The data shows there are differences for the SH in…

  • NO Back 3 Pendulum
  • NO 9 Sweeper
  • Step IN = Try!
  • NO 3s
  • Missed tackles
  • NO Inside Man

The data shows there are differences for the NH in… 

  • NO tackle

Conclusion

Try Scoring TrendIs there a significant difference between the Hemispheres…?!
Area of the FieldNO
Possession PlatformYES
Turnover Possession PlatformYES
Number of RucksYES
Number of Rucks per Possession PlatformYES
No. of Rucks per Turnover Possession PlatformYES
Number of PassesYES
No. of Passes per Possession PlatformYES
Number of Passes per Turnover Possession PlatformYES
Number of Passes per Scoring PhaseNO
Principles of AttackNO
Principles of DefenceNO

So looking at the table above, in general there is not really a difference between the Hemispheres in relation to where tries are scored on the field from, the Principles of Attack that score the tries and the Principles of Defence that concede the tries.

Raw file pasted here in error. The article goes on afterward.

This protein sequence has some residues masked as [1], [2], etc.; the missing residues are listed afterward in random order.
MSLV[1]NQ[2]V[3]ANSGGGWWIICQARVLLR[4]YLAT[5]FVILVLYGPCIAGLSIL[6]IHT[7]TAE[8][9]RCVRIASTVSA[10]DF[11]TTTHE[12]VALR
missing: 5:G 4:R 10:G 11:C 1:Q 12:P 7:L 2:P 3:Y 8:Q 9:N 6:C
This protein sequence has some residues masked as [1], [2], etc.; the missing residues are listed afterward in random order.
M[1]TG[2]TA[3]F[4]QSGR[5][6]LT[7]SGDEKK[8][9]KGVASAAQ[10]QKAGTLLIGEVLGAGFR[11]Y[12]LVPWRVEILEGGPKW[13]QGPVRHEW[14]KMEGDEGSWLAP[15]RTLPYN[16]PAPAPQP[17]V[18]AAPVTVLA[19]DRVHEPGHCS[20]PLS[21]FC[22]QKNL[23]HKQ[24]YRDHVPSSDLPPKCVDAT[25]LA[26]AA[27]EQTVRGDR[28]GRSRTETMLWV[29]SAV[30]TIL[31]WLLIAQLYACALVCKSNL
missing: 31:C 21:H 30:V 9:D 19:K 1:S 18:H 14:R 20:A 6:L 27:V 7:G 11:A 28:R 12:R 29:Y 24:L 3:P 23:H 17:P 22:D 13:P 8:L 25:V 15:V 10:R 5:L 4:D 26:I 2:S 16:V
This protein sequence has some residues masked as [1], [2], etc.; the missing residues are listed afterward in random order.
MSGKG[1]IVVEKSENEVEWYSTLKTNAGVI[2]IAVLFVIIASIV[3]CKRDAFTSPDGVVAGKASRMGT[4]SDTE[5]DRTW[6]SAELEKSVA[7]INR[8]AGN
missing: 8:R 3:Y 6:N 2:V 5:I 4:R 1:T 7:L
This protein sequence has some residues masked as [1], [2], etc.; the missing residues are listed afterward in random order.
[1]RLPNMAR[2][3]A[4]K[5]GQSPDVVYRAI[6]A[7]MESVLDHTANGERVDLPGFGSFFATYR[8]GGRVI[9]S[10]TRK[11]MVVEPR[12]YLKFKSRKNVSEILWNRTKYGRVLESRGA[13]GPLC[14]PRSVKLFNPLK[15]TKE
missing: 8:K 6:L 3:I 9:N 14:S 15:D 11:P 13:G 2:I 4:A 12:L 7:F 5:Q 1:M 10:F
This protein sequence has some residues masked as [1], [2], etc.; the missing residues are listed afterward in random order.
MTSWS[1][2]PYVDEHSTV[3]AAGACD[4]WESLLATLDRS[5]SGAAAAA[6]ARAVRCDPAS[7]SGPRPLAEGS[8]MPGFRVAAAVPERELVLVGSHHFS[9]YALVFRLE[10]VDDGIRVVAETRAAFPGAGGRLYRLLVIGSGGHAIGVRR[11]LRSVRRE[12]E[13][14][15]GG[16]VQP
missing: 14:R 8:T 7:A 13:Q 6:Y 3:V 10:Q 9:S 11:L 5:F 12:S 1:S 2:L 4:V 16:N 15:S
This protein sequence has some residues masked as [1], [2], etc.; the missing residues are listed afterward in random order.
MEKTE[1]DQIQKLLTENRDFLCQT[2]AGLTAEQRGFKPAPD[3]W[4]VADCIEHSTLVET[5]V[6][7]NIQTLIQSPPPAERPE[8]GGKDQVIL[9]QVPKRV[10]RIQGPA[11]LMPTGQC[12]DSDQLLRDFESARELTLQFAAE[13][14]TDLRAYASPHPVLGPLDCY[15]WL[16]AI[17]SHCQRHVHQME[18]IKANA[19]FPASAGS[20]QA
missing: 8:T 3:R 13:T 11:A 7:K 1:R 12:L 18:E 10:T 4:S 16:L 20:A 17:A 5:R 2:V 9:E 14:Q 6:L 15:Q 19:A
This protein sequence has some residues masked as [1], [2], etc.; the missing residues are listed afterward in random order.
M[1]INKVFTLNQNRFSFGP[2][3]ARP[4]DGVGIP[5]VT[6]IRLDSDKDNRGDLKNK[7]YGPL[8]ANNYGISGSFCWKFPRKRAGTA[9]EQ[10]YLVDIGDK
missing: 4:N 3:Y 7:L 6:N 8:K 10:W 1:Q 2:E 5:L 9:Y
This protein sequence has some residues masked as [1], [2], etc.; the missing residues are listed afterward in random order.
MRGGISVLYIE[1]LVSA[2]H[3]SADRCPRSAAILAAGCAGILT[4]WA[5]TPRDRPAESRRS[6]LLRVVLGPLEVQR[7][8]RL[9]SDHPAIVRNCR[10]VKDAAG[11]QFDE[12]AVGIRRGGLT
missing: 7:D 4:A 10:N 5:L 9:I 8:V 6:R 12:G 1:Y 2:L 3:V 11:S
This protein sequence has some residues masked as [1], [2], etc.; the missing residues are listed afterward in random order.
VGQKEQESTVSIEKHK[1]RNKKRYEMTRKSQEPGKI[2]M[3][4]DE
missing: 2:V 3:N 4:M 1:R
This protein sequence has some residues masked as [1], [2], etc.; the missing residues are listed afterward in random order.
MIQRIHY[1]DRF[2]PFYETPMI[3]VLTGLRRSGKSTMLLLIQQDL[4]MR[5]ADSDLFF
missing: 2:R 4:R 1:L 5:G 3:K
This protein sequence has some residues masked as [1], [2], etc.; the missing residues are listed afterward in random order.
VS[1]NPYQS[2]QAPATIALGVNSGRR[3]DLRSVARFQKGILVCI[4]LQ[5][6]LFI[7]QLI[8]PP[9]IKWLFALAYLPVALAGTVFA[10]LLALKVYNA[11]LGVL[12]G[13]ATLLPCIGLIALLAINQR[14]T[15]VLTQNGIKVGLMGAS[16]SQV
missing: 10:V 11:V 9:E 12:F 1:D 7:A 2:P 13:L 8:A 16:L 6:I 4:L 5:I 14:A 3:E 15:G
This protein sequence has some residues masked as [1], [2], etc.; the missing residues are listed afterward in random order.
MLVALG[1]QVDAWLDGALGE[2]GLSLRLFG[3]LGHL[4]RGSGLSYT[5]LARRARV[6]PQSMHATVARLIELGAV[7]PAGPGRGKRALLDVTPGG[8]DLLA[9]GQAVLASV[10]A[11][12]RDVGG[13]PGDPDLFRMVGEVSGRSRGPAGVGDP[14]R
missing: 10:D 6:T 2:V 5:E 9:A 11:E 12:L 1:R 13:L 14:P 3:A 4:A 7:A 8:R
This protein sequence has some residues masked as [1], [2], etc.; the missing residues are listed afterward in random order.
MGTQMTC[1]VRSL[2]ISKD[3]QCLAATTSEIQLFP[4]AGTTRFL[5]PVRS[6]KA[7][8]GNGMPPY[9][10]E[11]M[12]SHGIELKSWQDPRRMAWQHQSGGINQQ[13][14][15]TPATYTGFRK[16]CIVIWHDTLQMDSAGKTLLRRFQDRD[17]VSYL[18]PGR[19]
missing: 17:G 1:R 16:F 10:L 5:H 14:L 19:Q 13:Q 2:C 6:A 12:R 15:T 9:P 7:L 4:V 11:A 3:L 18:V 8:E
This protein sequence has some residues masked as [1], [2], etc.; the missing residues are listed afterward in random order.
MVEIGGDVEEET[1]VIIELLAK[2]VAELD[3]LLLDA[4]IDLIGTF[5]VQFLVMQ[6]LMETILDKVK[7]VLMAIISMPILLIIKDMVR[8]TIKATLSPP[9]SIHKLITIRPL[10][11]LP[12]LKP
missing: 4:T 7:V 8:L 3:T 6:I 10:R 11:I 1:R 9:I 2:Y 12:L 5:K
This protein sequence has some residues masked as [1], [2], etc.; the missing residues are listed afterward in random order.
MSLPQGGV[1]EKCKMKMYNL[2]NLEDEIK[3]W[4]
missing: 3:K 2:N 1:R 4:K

But where there is a difference between the Hemispheres, it is in relation to the Possession Platform, mainly Turnovers, the Turnover Possession Platform in particular Counter Attacks, the Number of Rucks and the Number of Passes it takes to score a try.

Is there a significant difference between the Hemispheres…?! YES AND NO

Thoughts

Zooming out and looking across the different pieces of objective data, the observations and conclusions offer more questions than answers. There are 3 factors (Area of Field, Principles of Attack and Principles of Defence) that show the same trends, and a 4th factor (Possession Platform) as well where the trends are the same but the Southern Hemisphere (SH) score more tries from Turnovers. This falls in line with the fact, for me, that the game is based on principles as Rugby Union falls under the guidance of an Invasion Game, which comes under the Teaching Games for Understanding umbrella.

There’s a few other pieces of information that we should look at as well as I believe that they do share more light into the differences between the Hemispheres.

Overall Average Number of Tries per Match

HemisphereTriesMatchesTries per Match
Northern375904.2
Southern400685.9

This table shows the biggest evidence that there is a clear difference between the Hemispheres. The SH score more tries per match, basically 2 more per match, than the Northern Hemisphere  which sees their matches have more points per match as well. It’s also important to note that the SH score their more tries in less matches, a very intriguing stat to emphasise.